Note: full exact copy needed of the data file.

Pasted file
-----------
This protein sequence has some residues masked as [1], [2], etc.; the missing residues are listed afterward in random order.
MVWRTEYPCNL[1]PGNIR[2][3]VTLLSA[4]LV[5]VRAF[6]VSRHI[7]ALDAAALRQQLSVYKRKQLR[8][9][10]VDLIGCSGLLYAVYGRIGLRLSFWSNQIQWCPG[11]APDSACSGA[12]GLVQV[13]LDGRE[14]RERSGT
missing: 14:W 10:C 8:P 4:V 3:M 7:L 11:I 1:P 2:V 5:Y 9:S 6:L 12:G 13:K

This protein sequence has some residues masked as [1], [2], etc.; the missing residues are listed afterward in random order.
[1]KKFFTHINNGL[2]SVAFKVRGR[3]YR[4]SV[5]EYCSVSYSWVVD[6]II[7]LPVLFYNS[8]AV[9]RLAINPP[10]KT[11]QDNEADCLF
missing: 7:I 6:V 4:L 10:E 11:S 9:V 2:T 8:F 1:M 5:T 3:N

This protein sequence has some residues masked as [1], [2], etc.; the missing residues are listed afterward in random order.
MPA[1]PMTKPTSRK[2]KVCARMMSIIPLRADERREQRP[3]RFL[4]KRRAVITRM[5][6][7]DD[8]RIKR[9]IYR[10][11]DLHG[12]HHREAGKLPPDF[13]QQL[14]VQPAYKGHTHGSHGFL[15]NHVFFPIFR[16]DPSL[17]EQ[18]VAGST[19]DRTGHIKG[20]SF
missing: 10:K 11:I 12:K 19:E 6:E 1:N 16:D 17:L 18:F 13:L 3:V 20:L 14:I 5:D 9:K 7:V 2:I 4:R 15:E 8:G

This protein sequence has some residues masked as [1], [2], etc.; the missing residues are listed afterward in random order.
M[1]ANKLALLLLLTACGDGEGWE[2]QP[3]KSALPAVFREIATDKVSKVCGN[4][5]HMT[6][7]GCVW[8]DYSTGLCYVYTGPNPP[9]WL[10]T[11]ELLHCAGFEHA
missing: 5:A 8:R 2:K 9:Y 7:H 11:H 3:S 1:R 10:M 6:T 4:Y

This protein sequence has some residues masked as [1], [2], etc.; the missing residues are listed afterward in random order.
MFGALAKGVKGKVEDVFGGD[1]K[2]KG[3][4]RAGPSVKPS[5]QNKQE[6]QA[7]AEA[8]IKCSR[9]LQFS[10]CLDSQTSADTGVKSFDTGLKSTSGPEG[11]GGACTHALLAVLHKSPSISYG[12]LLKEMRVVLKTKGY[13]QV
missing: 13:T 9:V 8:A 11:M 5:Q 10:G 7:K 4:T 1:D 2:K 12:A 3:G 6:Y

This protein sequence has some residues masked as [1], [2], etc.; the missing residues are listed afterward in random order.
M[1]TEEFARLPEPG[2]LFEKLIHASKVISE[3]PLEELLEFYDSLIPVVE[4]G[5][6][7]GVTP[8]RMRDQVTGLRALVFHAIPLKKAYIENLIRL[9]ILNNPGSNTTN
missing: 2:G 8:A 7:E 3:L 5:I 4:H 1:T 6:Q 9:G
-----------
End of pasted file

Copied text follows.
This protein sequence has some residues masked as [1], [2], etc.; the missing residues are listed afterward in random order.
MVWRTEYPCNL[1]PGNIR[2][3]VTLLSA[4]LV[5]VRAF[6]VSRHI[7]ALDAAALRQQLSVYKRKQLR[8][9][10]VDLIGCSGLLYAVYGRIGLRLSFWSNQIQWCPG[11]APDSACSGA[12]GLVQV[13]LDGRE[14]RERSGT
missing: 14:W 10:C 8:P 4:V 3:M 7:L 11:I 1:P 2:V 5:Y 9:S 6:L 12:G 13:K

This protein sequence has some residues masked as [1], [2], etc.; the missing residues are listed afterward in random order.
[1]KKFFTHINNGL[2]SVAFKVRGR[3]YR[4]SV[5]EYCSVSYSWVVD[6]II[7]LPVLFYNS[8]AV[9]RLAINPP[10]KT[11]QDNEADCLF
missing: 7:I 6:V 4:L 10:E 11:S 9:V 2:T 8:F 1:M 5:T 3:N

This protein sequence has some residues masked as [1], [2], etc.; the missing residues are listed afterward in random order.
MPA[1]PMTKPTSRK[2]KVCARMMSIIPLRADERREQRP[3]RFL[4]KRRAVITRM[5][6][7]DD[8]RIKR[9]IYR[10][11]DLHG[12]HHREAGKLPPDF[13]QQL[14]VQPAYKGHTHGSHGFL[15]NHVFFPIFR[16]DPSL[17]EQ[18]VAGST[19]DRTGHIKG[20]SF
missing: 10:K 11:I 12:K 19:E 6:E 1:N 16:D 17:L 18:F 13:L 3:V 20:L 14:I 5:D 9:K 7:V 2:I 4:R 15:E 8:G

This protein sequence has some residues masked as [1], [2], etc.; the missing residues are listed afterward in random order.
M[1]ANKLALLLLLTACGDGEGWE[2]QP[3]KSALPAVFREIATDKVSKVCGN[4][5]HMT[6][7]GCVW[8]DYSTGLCYVYTGPNPP[9]WL[10]T[11]ELLHCAGFEHA
missing: 5:A 8:R 2:K 9:Y 7:H 11:H 3:S 1:R 10:M 6:T 4:Y

This protein sequence has some residues masked as [1], [2], etc.; the missing residues are listed afterward in random order.
MFGALAKGVKGKVEDVFGGD[1]K[2]KG[3][4]RAGPSVKPS[5]QNKQE[6]QA[7]AEA[8]IKCSR[9]LQFS[10]CLDSQTSADTGVKSFDTGLKSTSGPEG[11]GGACTHALLAVLHKSPSISYG[12]LLKEMRVVLKTKGY[13]QV
missing: 13:T 9:V 8:A 11:M 5:Q 10:G 7:K 4:T 1:D 2:K 12:A 3:G 6:Y

This protein sequence has some residues masked as [1], [2], etc.; the missing residues are listed afterward in random order.
M[1]TEEFARLPEPG[2]LFEKLIHASKVISE[3]PLEELLEFYDSLIPVVE[4]G[5][6][7]GVTP[8]RMRDQVTGLRALVFHAIPLKKAYIENLIRL[9]ILNNPGSNTTN
missing: 2:G 8:A 7:E 3:L 5:I 4:H 1:T 6:Q 9:G